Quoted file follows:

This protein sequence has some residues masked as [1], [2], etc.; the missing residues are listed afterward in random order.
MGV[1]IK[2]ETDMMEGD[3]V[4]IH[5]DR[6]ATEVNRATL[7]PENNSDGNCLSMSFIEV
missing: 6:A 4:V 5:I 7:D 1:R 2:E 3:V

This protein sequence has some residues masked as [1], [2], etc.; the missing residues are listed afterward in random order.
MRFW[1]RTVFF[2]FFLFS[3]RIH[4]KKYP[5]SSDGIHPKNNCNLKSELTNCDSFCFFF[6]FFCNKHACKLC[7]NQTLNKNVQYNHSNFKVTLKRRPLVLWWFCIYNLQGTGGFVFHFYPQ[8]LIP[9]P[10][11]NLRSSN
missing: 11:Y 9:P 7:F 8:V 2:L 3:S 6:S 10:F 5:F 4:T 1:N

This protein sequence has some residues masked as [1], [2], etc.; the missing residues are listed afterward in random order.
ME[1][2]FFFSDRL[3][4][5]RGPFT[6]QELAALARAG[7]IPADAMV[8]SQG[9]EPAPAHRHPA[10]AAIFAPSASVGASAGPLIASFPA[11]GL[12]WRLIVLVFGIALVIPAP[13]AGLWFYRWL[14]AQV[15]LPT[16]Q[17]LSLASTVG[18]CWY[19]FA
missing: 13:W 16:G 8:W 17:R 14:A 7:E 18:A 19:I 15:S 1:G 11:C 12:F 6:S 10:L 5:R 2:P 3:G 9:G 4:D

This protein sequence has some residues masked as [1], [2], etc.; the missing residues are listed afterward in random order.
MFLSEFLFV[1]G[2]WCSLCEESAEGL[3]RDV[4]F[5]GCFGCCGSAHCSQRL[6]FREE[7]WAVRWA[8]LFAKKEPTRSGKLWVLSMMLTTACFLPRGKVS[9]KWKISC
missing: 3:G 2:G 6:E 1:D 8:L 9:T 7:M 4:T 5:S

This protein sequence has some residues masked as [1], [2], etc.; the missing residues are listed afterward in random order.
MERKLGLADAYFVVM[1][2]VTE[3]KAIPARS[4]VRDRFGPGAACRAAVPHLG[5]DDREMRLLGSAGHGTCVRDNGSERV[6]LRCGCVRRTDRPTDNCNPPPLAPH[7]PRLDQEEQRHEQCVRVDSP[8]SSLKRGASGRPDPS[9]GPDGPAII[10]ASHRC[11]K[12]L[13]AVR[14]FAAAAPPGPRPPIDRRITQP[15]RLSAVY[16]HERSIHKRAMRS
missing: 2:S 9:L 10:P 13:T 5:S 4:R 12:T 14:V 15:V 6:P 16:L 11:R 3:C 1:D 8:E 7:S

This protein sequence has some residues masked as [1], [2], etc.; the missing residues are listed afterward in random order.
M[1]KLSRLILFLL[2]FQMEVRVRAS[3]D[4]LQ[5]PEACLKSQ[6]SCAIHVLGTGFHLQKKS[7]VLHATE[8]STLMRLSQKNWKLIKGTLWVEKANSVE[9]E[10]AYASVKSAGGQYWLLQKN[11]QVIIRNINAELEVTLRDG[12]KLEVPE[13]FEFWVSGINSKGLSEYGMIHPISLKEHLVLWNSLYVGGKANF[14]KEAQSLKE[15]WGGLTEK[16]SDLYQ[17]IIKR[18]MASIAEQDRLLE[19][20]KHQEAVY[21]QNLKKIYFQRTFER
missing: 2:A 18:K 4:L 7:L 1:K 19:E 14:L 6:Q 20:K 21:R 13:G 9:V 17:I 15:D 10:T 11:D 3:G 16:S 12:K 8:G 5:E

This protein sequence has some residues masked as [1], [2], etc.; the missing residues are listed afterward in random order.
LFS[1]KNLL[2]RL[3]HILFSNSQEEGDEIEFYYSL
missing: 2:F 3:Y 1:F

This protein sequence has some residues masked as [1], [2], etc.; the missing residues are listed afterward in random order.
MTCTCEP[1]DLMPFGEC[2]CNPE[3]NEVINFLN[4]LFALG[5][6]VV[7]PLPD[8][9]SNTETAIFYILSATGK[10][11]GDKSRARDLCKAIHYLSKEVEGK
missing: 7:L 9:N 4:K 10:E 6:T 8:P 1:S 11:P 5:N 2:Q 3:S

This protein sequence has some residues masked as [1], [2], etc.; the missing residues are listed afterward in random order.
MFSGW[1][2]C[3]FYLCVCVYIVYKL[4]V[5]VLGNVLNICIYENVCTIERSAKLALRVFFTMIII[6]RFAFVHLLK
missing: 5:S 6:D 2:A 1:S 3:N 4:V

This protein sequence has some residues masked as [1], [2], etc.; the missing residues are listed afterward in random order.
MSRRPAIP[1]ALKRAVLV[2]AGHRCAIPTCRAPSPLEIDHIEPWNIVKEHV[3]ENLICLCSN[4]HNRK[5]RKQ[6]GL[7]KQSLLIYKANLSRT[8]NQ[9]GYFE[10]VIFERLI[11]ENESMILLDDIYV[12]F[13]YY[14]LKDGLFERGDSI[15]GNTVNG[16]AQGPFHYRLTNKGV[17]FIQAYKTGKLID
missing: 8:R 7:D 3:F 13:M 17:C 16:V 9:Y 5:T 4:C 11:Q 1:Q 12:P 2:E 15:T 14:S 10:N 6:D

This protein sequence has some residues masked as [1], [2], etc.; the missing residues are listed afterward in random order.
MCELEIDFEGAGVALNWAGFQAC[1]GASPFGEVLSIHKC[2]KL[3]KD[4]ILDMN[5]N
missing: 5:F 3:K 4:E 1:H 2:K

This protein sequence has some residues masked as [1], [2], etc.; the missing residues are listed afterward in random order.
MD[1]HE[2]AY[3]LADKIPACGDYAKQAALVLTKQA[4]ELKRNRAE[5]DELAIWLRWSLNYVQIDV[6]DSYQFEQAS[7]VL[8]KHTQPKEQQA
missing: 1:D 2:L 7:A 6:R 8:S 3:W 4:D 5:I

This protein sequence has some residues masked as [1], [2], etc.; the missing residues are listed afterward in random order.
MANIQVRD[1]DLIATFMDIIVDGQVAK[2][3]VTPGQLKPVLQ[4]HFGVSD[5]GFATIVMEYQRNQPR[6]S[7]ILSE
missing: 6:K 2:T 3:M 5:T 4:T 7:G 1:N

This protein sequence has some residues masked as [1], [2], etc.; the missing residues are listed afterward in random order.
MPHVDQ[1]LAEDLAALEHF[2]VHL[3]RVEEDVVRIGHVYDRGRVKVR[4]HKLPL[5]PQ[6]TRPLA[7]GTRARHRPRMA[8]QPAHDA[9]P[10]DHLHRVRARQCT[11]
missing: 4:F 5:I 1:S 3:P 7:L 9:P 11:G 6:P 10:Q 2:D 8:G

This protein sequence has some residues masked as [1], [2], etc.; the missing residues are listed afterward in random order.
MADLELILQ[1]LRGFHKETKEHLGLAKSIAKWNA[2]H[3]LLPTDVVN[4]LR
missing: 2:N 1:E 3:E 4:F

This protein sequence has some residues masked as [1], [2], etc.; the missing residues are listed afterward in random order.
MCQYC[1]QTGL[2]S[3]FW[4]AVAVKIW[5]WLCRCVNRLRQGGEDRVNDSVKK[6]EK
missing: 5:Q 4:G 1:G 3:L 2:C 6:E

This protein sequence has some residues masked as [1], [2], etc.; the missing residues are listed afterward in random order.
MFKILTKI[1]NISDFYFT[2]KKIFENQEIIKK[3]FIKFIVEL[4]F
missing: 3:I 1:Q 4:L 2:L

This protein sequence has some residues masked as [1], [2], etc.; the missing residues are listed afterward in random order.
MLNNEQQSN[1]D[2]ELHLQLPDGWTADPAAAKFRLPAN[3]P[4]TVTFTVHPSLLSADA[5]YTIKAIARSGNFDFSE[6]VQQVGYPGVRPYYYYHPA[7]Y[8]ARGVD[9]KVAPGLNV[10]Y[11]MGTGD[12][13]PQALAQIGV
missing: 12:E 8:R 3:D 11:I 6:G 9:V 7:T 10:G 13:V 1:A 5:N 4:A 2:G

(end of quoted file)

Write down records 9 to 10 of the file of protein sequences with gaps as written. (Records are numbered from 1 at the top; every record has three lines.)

This protein sequence has some residues masked as [1], [2], etc.; the missing residues are listed afterward in random order.
MFSGW[1][2]C[3]FYLCVCVYIVYKL[4]V[5]VLGNVLNICIYENVCTIERSAKLALRVFFTMIII[6]RFAFVHLLK
missing: 5:S 6:D 2:A 1:S 3:N 4:V

This protein sequence has some residues masked as [1], [2], etc.; the missing residues are listed afterward in random order.
MSRRPAIP[1]ALKRAVLV[2]AGHRCAIPTCRAPSPLEIDHIEPWNIVKEHV[3]ENLICLCSN[4]HNRK[5]RKQ[6]GL[7]KQSLLIYKANLSRT[8]NQ[9]GYFE[10]VIFERLI[11]ENESMILLDDIYV[12]F[13]YY[14]LKDGLFERGDSI[15]GNTVNG[16]AQGPFHYRLTNKGV[17]FIQAYKTGKLID
missing: 8:R 7:D 3:F 13:M 17:C 16:V 9:Y 5:T 4:C 11:Q 1:Q 12:P 2:E 15:T 14:S 10:N 6:D